While your business may indeed be a “victim” when
hit by a phishing attack, your enterprise can also be responsible
for violations of law associated with the incident. Earlier this
week, the HHS
Office for Civil Rights ("OCR") announced a $400,000 settlement with Metro Community
Provider Network ("MCPN") related to a 2012 HIPAA breach
caused by a phishing scam. The phishing scam, carried out by
accessing MCPN employees' email accounts, gave a hacker access
to the electronic protected health information ("ePHI")
of 3,200 individuals. In investigating the breach, OCR determined
that, prior to the breach, MCPN had not conducted a
security risk analysis (a requirement under HIPAA). Further, OCR
found that even after MCPN conducted a risk analysis, its analysis
was insufficient to meet the requirements of the HIPAA Security
In addition to the $400,000 fine, MCPN agreed to a corrective
action plan with OCR. That plan requires MCPN to conduct a
comprehensive risk analysis and to submit a written report on the
risk analysis to OCR. Additionally, MCPN will be required to
develop an organization-wide risk management plan, to review and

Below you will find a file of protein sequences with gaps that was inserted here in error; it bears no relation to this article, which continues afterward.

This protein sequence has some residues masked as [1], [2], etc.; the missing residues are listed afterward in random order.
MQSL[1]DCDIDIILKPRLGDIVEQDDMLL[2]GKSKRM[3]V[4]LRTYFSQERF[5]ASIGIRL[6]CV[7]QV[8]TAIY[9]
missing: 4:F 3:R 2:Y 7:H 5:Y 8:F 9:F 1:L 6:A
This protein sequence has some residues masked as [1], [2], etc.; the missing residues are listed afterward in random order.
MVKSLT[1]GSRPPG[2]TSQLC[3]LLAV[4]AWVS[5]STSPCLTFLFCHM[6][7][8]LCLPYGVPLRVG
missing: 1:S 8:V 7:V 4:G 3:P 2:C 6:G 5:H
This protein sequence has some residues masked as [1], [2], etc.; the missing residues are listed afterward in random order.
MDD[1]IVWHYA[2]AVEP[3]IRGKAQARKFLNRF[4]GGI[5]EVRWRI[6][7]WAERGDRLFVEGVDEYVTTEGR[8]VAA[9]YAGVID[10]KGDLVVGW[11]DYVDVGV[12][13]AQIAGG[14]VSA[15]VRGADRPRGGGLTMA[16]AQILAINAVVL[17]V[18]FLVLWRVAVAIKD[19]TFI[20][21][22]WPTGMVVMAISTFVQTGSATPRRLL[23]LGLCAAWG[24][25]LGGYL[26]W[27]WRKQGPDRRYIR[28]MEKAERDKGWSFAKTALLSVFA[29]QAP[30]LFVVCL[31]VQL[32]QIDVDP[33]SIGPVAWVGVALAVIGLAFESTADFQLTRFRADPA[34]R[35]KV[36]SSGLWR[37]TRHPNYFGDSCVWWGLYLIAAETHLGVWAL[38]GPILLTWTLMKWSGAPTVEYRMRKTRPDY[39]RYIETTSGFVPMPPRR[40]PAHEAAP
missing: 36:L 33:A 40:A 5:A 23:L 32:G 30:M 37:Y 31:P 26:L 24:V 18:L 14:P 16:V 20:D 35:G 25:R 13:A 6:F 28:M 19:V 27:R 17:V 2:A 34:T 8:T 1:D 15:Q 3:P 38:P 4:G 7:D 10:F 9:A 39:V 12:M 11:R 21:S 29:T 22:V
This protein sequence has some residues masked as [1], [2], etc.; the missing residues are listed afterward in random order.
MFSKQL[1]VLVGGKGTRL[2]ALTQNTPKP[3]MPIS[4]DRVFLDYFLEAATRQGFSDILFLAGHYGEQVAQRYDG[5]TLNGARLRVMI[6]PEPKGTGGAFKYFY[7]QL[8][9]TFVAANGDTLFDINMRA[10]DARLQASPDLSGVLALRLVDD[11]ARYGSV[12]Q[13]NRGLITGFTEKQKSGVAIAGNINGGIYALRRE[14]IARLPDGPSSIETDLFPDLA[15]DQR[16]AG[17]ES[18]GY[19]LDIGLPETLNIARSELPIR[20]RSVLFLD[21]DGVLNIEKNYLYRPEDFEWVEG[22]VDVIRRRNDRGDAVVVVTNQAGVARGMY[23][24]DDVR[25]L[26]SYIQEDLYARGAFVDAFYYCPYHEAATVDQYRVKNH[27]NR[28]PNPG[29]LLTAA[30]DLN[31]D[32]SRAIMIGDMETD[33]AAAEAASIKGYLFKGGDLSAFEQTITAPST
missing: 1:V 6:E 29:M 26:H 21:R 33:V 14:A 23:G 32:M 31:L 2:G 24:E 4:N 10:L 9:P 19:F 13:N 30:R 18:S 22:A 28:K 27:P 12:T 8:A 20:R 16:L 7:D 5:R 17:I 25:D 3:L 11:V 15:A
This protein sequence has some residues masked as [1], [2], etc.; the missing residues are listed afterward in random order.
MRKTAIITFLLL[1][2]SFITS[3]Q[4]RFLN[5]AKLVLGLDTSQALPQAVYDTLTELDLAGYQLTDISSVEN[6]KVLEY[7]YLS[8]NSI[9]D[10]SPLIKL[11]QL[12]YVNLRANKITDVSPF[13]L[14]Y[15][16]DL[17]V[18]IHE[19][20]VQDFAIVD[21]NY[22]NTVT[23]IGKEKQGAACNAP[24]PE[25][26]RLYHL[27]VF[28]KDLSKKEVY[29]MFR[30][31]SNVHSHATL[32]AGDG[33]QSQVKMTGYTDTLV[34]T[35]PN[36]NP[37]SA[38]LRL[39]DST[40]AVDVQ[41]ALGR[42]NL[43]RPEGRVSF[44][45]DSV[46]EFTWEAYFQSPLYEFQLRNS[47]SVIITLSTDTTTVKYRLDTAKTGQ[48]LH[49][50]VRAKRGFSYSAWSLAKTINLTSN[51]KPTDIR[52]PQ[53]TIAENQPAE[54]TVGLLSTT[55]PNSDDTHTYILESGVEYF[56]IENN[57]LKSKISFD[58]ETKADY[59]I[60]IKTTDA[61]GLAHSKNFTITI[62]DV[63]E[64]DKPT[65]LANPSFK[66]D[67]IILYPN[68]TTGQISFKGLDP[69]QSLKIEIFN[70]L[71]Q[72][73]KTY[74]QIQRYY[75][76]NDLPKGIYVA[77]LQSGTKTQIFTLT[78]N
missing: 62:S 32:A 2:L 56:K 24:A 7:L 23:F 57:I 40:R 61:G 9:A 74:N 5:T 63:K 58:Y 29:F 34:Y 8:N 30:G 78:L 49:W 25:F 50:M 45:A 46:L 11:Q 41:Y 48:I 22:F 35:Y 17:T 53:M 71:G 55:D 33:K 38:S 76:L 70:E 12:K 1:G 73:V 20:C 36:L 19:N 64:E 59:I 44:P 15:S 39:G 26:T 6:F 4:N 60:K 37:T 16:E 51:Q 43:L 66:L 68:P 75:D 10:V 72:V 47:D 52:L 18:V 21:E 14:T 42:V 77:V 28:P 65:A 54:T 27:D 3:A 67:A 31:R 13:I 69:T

revise its Security Rule policies and procedures, to review and
revise its Security Rule training materials, and to report to OCR
any instance of a workforce member failing to comply with its
Security Rule policies and procedures.
The MCPH settlement underscores the importance of risk
analyses and workforce training to avoid phishing scams.
Additionally, it is crucial that entities regulated by HIPAA
conduct an enterprise-wide HIPAA risk analysis, update that
analysis to address new threats, and implement policies and
training based on identified risks. Failure to comply with these
essential HIPAA requirements can turn a relatively routine breach
investigation into a $400,000 settlement.
A copy of the MCPN resolution agreement and corrective action
plan is available here. OCR's press release on the settlement
is available here. General Security Rule guidance from OCR
is available here.
The content of this article is intended to provide a general
guide to the subject matter. Specialist advice should be sought
about your specific circumstances.
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Mintz, Levin, Cohn, Ferris, Glovsky and Popeo, P.C.
At last week's Health Care Compliance Association's annual "Compliance Institute," Iliana Peters, HHS Office for Civil Rights' Senior Advisor for HIPAA Compliance and Enforcement, provided a thorough update of HIPAA enforcement trends as well as a road map to OCR's current and future endeavors.
The challenges that come along with securing sensitive information are unprecedented. It has become extremely difficult to protect data which is stored electronically, and breaches have unfortunately become a frequent occurrence.
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